RJS Templates: Adding Some Ajax Goodness to Rails
Ruby on Rails is a powerful web application framework that provides numerous tools for creating web applications fast! It is a full-stack framework for developing database-backed web applications according to the Model-View-Control pattern. Rails also provides Ajax support in the view layer, a request and response controller, and a domain model wrapping the database. Ajax is a creative technique used to make web sites more interactive and responsive to user input. RJS templates are an exciting and powerful new type of template added to Rails 1.1. This article will introduce RJS templates and show how they allow you to easily add Ajax functionality to your web application.
Rails RJS Templates
You can create a simple Rails application and add RJS support to it. To begin, you need to create a rails app 'rsjtest' by issuing the command 'rails rjstest':
This creates an 'rjstest' directory containing your initial web application:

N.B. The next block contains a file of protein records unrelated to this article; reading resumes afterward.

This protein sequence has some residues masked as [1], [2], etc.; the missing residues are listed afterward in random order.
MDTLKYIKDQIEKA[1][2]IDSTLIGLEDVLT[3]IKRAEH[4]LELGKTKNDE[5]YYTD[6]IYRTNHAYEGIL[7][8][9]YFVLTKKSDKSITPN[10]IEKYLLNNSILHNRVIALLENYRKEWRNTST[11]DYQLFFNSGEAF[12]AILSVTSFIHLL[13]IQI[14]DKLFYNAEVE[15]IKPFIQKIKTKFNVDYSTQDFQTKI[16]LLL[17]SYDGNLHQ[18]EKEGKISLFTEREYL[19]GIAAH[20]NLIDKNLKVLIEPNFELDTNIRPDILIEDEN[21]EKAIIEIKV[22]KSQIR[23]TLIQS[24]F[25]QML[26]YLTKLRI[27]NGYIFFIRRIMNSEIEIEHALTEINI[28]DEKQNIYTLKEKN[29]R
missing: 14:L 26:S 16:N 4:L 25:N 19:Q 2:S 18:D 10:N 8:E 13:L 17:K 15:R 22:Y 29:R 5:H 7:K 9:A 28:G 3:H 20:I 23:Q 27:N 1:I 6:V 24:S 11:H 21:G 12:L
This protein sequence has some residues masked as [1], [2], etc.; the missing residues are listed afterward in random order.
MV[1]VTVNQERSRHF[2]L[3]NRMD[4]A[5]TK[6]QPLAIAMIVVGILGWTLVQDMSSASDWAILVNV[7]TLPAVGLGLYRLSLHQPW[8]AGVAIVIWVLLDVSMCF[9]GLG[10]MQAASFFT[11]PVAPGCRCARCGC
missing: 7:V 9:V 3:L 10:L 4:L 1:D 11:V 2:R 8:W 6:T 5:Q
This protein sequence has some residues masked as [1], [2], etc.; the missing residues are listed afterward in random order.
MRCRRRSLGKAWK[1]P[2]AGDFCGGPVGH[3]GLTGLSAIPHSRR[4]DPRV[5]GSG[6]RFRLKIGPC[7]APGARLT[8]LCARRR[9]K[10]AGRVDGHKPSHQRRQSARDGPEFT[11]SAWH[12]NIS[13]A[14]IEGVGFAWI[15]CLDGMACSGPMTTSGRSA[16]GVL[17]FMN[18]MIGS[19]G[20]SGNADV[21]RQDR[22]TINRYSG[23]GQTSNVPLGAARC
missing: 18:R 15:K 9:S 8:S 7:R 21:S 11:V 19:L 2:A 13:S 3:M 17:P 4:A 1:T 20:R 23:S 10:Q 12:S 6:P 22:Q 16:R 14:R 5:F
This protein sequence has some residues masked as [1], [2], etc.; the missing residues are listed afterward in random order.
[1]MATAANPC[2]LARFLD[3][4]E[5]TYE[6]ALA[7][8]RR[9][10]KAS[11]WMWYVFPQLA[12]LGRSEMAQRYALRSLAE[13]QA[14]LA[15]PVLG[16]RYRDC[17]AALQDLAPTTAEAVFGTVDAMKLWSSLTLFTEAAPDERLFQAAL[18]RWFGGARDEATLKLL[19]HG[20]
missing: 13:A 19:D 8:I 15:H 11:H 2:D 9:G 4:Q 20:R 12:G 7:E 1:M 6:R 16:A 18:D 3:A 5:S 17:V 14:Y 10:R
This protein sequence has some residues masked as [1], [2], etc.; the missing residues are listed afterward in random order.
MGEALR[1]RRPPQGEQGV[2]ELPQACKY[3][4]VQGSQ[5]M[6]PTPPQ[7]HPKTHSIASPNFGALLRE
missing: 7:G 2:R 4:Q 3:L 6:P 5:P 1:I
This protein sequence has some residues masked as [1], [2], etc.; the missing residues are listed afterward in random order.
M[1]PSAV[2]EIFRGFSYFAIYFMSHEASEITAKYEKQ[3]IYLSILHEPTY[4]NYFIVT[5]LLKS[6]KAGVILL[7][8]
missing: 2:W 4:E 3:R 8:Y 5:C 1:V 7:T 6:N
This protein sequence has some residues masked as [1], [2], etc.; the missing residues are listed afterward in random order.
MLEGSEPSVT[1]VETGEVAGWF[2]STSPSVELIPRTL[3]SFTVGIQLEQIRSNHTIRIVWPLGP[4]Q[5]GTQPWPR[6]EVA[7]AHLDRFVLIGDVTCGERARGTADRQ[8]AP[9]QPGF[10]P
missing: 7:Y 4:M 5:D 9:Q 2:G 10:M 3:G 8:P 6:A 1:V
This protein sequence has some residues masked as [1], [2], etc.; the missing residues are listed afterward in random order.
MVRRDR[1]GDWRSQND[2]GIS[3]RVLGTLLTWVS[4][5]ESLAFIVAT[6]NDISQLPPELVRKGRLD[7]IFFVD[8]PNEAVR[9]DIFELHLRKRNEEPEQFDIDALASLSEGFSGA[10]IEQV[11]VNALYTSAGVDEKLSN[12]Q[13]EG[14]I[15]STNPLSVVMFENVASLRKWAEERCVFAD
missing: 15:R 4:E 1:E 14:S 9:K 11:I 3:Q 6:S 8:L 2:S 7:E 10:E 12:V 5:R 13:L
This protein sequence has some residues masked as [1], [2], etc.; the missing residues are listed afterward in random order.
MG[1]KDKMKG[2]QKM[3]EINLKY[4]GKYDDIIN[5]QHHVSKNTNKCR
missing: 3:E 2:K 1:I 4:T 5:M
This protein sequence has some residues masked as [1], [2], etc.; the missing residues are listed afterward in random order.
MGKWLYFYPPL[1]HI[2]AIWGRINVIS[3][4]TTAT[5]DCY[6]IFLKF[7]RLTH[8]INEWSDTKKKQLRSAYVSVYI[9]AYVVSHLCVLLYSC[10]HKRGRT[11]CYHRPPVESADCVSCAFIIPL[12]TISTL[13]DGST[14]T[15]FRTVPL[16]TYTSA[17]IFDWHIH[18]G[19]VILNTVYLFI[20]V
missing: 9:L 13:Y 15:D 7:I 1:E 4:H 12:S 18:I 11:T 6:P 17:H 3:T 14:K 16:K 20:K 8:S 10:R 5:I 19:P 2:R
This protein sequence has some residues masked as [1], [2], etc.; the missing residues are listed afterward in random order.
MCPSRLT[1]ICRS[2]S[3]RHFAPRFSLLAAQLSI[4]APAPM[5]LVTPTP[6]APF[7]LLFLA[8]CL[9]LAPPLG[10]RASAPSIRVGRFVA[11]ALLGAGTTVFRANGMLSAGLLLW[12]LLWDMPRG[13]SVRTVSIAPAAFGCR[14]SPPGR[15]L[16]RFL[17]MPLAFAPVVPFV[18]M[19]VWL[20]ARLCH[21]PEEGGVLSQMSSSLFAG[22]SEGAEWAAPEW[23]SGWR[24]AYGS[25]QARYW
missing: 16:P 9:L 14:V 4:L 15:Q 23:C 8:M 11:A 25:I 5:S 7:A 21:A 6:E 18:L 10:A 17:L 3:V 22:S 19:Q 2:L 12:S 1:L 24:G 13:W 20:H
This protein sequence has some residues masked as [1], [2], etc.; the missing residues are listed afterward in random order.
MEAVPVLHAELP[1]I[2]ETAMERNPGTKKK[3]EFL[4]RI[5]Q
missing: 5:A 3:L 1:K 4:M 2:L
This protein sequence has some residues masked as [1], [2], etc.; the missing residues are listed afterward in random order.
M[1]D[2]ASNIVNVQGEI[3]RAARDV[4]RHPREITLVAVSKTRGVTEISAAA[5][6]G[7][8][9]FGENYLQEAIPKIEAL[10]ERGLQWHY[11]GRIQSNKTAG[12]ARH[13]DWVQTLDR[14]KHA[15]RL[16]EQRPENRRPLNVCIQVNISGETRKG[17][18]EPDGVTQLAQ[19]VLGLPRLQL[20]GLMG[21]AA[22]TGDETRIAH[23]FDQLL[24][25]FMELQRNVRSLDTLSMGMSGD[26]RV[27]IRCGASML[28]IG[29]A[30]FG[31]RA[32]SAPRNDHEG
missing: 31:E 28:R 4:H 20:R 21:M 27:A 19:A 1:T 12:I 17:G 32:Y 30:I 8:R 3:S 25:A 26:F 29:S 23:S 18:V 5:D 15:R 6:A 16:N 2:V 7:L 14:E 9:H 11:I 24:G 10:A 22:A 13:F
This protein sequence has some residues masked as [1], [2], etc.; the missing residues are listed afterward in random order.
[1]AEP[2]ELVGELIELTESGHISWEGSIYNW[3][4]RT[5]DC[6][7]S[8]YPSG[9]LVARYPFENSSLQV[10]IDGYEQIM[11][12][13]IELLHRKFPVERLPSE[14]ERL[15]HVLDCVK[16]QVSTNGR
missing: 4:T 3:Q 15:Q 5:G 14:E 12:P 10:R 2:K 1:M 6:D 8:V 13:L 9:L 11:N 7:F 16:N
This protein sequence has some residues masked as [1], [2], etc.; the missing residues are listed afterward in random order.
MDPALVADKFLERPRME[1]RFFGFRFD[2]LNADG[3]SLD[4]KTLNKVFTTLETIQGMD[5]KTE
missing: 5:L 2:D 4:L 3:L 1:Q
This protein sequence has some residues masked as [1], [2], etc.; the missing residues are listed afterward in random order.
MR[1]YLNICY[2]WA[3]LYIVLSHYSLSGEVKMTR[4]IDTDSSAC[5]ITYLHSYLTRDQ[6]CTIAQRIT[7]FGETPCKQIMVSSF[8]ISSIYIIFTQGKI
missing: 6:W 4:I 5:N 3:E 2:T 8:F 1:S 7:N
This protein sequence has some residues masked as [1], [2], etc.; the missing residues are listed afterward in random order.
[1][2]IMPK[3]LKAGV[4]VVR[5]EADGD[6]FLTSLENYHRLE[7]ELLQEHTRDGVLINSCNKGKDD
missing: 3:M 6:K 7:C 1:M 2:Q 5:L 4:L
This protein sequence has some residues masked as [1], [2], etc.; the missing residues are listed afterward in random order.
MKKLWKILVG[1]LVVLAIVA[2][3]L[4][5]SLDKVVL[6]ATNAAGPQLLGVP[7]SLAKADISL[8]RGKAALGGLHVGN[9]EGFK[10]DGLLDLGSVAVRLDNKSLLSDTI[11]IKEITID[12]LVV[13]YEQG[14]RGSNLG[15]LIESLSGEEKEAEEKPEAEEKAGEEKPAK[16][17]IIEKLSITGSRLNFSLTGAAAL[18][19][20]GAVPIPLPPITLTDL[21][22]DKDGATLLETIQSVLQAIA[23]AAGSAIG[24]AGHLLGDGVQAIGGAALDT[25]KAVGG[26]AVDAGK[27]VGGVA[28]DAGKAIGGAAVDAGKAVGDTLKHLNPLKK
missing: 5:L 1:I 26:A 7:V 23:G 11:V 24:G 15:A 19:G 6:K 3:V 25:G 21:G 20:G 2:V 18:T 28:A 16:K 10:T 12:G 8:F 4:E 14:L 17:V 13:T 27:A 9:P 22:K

Creating the Web Page You Will Use to Test the RSJ Template
Within the rails application, the models, views, and controllers of the application live in the 'app' directory. Your intention is to create a simple web page that you can test out a sample RJS template. So, begin by creating the page that will you will use to test the RJS Template functionality. Create a file 'index.rhtml' in the 'app/views/rjs' directory. This will be the default page Rails will serve up to the browser when a URL of 'http://localhost:3000/rjs/' is requested from your web browser. Edit the 'index.rhtml' file and add the following:
Creating the Controller and View
Generate a Controller and View for your test. This controller will be the one defining the action defined in your 'link_to_remote' call specified in the RHTML file. You will be using a controller names 'rjs'. Issue the commands below to create the Controller and View:
You should now have an 'rjs_controller.rb' file in the 'app/controllers' directory and a 'views/rjs' directory. Edit the 'rjs_controller.rb' file and add an empty 'hello' method:
class RjsController < ApplicationController def hello end end
This method is empty because you are not passing anything on to the view, but are allowing your RJS Template to do its magic.
Creating the RSJ Template
To create your RJS template, you need to create a file named 'hello.rjs' in the 'appsviewsrjs' directory. Edit the file to look like the following:
page.alert "Hello from RJS!"